Wild Horses: Refining the Handling

Going fast in a straight line is one thing, but as sports car people, there is no way we’re going to own one of America’s great pinnacles of performance–the Shelby Mustang–without making it handle a bit better. Our 1967 Shelby GT350 still needed some work in this department.

That said, we couldn’t just tear into a genuine Shelby Mustang and start hacking away. This car has become a very serious classic. Purists will scream that we shouldn’t have modified this car at all, but ours was no creampuff to begin with. Plus, those purists have never driven a car with power steering this hateful. We did practice some restraint, though. Our goal was to keep this one very streetable. We’ll be tackling some long-distance rallies, so the car still has to bolt down the interstate with finesse.

Read more about our Shelby GT350 and our other projects in the pages of Classic Motorsports Magazine. Click here to try an issue for free—no credit card info needed.

Shelby Shakedown

Our shorter Ididit steering column is the correct length for either steering upgrade: power or rack-and-pinion. There’s even a tilt feature, which our original column didn’t have.

Our shorter Ididit steering column is the correct length for either steering upgrade: power or rack-and-pinion. There’s even a tilt feature, which our original column didn’t have.

To give the suspension a real workout, though, we set up a test day at the Florida International Rally & Motorsport Park, a 1.6-mile test track. The first thing we noticed at speed–and to be honest, it didn’t come as a big surprise–was that the factory power steering simply couldn’t keep up. In fact, after just a few laps, it started hemorrhaging fluid at an alarming rate. This was actually our third power steering failure. Despite having it professionally rebuilt by Orlando Mustang, it continued to plague us with problems. Its days were numbered.

While our 225/60R15 Kumho Ecsta ASX tires were pretty darned good for street use, this all-season rubber obviously wasn’t designed for track work. They complained in every turn while the Shelby’s nose tracked for the outside edge. We needed something stickier, even if that meant shedding our 15x7-inch wheels.

Our Shelby also needed more brakes, as the stock ones simply couldn’t handle the heat generated on track. At 11.3 inches across, the 1967 Shelby Mustang has some of the largest front disc brakes fitted to any Mustang until the 1995 Cobra. Still, on track, the brakes soon faded.

Plus, our original rotors were at the end of their service life. Since there are so many effective, reasonably priced brake upgrades available for these early Mustangs, we figured we’d shelve the stock brakes and seek something better. Our final issue with the car was that we couldn’t dial out the understeer–tire pressures and shock absorber settings couldn’t cure the push. When run hard, the Shelby understeered quite badly. In a street car, a little understeer helps keep things safe; on track, being able to induce a bit of oversteer with the throttle makes things more fun.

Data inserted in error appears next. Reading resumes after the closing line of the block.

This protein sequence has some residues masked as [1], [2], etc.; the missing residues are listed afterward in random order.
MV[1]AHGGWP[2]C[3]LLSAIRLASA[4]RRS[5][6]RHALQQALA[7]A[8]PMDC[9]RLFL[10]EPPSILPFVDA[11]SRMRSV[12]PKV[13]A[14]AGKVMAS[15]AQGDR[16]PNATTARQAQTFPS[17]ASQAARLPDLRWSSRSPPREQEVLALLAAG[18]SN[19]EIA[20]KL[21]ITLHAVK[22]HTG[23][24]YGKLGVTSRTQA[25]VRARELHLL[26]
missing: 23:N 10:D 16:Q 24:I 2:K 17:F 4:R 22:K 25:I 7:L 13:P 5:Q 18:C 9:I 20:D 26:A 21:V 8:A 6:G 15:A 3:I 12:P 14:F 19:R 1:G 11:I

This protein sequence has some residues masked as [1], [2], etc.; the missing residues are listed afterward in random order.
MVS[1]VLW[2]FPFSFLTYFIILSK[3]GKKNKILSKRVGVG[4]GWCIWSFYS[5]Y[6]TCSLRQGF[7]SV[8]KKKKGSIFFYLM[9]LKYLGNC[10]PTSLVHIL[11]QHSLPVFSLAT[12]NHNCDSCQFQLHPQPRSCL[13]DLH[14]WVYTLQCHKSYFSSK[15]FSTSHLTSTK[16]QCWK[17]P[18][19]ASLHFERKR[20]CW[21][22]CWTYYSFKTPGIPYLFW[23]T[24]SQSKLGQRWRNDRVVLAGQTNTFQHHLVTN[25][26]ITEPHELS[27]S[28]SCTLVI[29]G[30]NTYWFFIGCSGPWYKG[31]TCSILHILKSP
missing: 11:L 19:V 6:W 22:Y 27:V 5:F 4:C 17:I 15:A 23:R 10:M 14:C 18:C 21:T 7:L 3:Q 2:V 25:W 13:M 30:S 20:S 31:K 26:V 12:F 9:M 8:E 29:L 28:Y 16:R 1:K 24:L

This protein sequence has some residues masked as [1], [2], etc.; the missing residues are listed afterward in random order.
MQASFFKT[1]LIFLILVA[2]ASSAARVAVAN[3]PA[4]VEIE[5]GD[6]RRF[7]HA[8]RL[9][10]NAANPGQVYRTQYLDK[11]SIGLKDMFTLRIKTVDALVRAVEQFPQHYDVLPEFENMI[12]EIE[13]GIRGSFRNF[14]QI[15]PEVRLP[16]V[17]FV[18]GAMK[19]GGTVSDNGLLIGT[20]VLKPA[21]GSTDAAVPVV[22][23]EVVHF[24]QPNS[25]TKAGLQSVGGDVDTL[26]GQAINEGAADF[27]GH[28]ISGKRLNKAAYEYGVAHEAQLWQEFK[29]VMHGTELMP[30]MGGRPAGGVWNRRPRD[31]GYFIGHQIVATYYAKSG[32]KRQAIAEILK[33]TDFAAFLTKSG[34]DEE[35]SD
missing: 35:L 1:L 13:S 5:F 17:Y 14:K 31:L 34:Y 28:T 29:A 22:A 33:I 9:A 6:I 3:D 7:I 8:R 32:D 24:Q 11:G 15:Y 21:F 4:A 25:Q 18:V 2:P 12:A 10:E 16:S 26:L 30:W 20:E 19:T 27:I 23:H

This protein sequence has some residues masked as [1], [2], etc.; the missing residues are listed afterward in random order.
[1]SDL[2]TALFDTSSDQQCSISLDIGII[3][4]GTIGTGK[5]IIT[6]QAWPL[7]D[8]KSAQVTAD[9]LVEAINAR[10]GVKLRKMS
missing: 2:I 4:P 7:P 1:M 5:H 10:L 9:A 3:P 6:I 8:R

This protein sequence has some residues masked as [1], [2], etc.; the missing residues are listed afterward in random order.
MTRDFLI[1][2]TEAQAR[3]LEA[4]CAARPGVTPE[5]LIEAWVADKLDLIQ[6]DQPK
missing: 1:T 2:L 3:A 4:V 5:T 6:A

Despite these complaints, we were surprised by how well our Shelby handled a race track. As you may imagine, power was not an issue. Our car had that in spades. The chassis basics were pretty decent as well. Our 550 lbs./in. front springs seemed to offer a good balance between street comfort and decent race track manners.

Our limited-slip differential helped us plant the 500-odd horses from our Ford Racing crate engine. And finally, our Koni dampers controlled the antiquated chassis better than we anticipated. Once everything was apart, we planned to add a little more negative camber up front to increase traction.

Back to the Drawing Board

The original, power-assisted steering system (top) helped make our Shelby miserable to drive. Our solution: a super-slick Borgeson power steering conversion kit (bottom).

Moderately successful testing sessions under our belt, we headed back to the shop to map out a plan and make some changes. First, we looked at our dreaded steering.

The original 1965 Shelby Mustang came with a manual worm-and-sector steering system. Shelby’s answer to provide more precise steering was to install the quicker-ratio (16:1) power steering box along with shorter, quicker steering arms. While this worked well for track use, an early Shelby is a bear to parallel park.

One of the reasons we opted for the 1967-model Shelby is that we liked the idea of a slightly more comfortable car fitted with power steering, power brakes and air conditioning. We could have done away with power steering and duplicated the early Shelby mods, but we were not willing to give up that comfort on long-distance rallies.

The original Ford power steering from the ’50s and ’60s uses an awful tangle of rams and hoses to assist the manual box. In the end, the hoses leak and the feel is horrible.

We’d heard good things about a modern power steering improvement kit offered by Borgeson, an OE supplier of a hundred years. Since this solution bolts on, it would be reversible should the need arise. National Parts Depot sells this kit for about $850. The Borgeson kit replaces the steering box itself with a rebuilt, true power steering box of a later, ’70s-style Ford design.

This kit is also nearly undetectable. Unless the observer really knows Mustangs, the Borgeson setup looks like it came straight from the factory. Installation was straightforward, and getting rid of all the old hydraulics eliminated our leaks, increased ground clearance, and shed nearly 15 pounds from the nose of the car.

However, we needed to make one modification: shortening the original steering column. Even though it’s a standard Mustang piece, we were reluctant to cut our original Shelby column. One of our partners, Steeroids, recommended a new, complete column from Ididit Incorporated.

This beautifully made column came in chrome, but we painted it black to match our original interior. This column was prewired with a turn signal switch and cut perfectly to fit either the Steeroids rack-and-pinion kit or the Borgeson power steering conversion, making it a real time-saver.

Athletic Shoes

It was also time to re-evaluate our tires. We originally fitted some OE-sized, 15x7-inch Torq Thrust-style wheels with 225/60R15 tires. When we looked for stickier rubber, we faced a small dilemma: Nothing was available. In fact, Tire Rack only lists four tires in that size, all of which are all-seasons.